We carried small wooden crosses that represented those who had died in the crossing. Many of the crosses bore no names, simply "desconocido." Someone at some time must have carried a cross that said, "Dayani Cristal."

Usually in my weekly newsletter I try and explain why I pick the films that I do--why the message of a particular film is important, or why it's good filmmaking. WHO IS DAYANI CRISTAL? requires a bit more storytelling than will fit into the newsletter, so I'm sharing it here.

In 2007, after three work project trips to Nicaragua, I participated in "The Migrant Trail," a walk of 75 miles from Sásabe, Sonora, Mexico to Tuscon, Arizona. Started in 2004, The Migrant Trail's mission calls us to recognize the precarious reality of our borderlands. It is a journey of peace to remember people, friends and family who have died, others who have crossed, and the people who continue to come. This walk bears witness to the tragedy of death and of the inhumanity in our midst, and it is walked in community, in defiance of the borders that attempt to divide us, committed to working together for human dignity of all peoples.

The walk began with a service in a small church in Sásabe. We prayed the Migrant's Prayer:

Loving and gracious God, have mercy on my migrant brothers and sisters and protect them from mistreatment and humiliation in their travel. They are identified by many as dangerous and poor because they are strangers. Help us respect and value their dignity. Touch our hearts, when we see them as they travel. Protect their families until they return home, not with a broken heart but with their hopes fulfilled. Amen!

and we took turns carrying three caskets to the edge of town, representing the thousands of men, women and children who have died seeking asylum and a better life in our country.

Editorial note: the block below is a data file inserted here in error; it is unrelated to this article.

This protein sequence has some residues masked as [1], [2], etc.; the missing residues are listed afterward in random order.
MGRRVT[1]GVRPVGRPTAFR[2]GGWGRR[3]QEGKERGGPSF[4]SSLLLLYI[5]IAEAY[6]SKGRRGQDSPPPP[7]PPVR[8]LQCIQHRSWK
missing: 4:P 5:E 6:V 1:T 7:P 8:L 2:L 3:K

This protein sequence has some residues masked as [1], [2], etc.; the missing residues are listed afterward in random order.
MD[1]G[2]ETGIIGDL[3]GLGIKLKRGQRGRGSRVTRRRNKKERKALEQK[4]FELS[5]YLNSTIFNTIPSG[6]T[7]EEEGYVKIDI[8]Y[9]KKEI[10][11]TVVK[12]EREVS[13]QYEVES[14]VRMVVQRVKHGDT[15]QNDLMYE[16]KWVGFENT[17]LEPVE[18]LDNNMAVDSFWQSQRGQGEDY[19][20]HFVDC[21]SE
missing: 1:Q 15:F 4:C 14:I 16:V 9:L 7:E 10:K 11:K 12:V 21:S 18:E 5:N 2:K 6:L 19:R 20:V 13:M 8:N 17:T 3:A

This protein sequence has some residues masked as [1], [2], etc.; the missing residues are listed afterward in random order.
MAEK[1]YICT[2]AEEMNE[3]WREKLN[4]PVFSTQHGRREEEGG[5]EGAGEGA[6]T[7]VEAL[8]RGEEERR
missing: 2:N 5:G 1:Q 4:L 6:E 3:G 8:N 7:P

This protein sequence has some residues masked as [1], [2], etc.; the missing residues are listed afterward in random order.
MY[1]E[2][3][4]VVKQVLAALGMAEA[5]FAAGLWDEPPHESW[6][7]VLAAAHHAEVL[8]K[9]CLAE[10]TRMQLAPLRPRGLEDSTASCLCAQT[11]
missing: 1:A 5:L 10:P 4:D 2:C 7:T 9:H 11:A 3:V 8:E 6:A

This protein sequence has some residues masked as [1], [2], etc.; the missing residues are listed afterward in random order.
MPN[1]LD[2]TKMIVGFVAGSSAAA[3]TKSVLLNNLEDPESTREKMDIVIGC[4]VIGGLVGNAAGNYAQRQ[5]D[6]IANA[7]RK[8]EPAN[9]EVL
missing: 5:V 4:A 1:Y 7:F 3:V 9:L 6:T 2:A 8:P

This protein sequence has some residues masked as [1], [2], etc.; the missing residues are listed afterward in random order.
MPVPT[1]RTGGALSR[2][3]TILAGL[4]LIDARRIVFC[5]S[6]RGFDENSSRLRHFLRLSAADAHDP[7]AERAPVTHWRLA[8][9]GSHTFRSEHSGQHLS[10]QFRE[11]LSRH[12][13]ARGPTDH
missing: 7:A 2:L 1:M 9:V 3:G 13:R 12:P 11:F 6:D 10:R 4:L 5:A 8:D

The 75 miles is walked in silence. We carried small wooden crosses that represented those who had died in the crossing. Many of the crosses bore no names, simply "desconocido." Someone at some time must have carried a cross that said, "Dayani Cristal." At various times throughout the day, someone along the line would say "presente," and each of us would call out with parched lips and tongues the name on our cross. I carried the name of Margarita, and during the week, I wrote this for her.


I made a new friend this week.
I thought it might happen. Before leaving Portland I checked out the Trail on the Internet.
New friends, fellowship – a high point of the Migrant Trail experience.

But this friend was unexpected.
Her name is Margarita Guerra-Escolara and it is written on two sticks of wood that
I picked up on Monday.

The wood is painted white for the purity of her soul.
It is nailed in the shape of a cross for the burdens she carried.

I am awkward at first with my new friend.
Margarita, what a beautiful name, I tell her. I’m sorry I don’t speak your language.

I stutter a little and step on my tongue.
I am here to walk your trail, but I can’t imagine your journey.
You see, Margarita, I am a woman of privilege.
Look, my skin is white; I own property; I have papers.
On Sunday I will leave this barren desert and retreat to my lover’s arms in a
cool, wet land filled with strong rivers, deep forests, snow-covered mountains.
I am embarrassed by my abundance. How can I walk with you?

Don’t worry, Margarita tells me. We can talk in many ways.
My skin is brown and I’ve known only poverty, but we are not so different.
I, too, have known the comfort of a lover’s arms.
I am a grandmother like you.
Manolito, mi nieto, how I laughed and cried the day he was born.
He is such a good boy, a smart boy. He will be a doctor someday.

All day Margarita and I pass the time chatting.
Sometimes I complain, my feet hurt; the sun is so hot; my head is baking.
She says, compañera, you will rest just a little further on; take another step.

At night she lies next to me under stars and a generous full-moon.
We tell each other secrets. I will pray for you she tells me. Thank you she tells me.

Margarita’s cross broke today.
I am sorry I tell her, angry at my clumsiness.

Don’t worry, she says, it is only broken wood; not like broken promises or
shattered dreams.
See, the wood, it can be fixed.
And as for the dreams,
take me with you, tell my story, keep on walking,
and someday, someday they all will come true.

WHO IS DAYANI CRISTAL? is for me "Who is Margarita Guerra-Escolara?"--the woman I never knew and could only imagine. The film is being screened for Margarita, for those who died uknown and without names, for the thousands of children who are at our border and who have traveled far to move away from death towards a better life. This screening is for who work tirelessly to bring changes to our immigration system. It is for all of us in the hopes that we begin to understand the need for true reform, and that our place and our privilege is pure luck, and without it, we could as easily be "desconocido," strangers.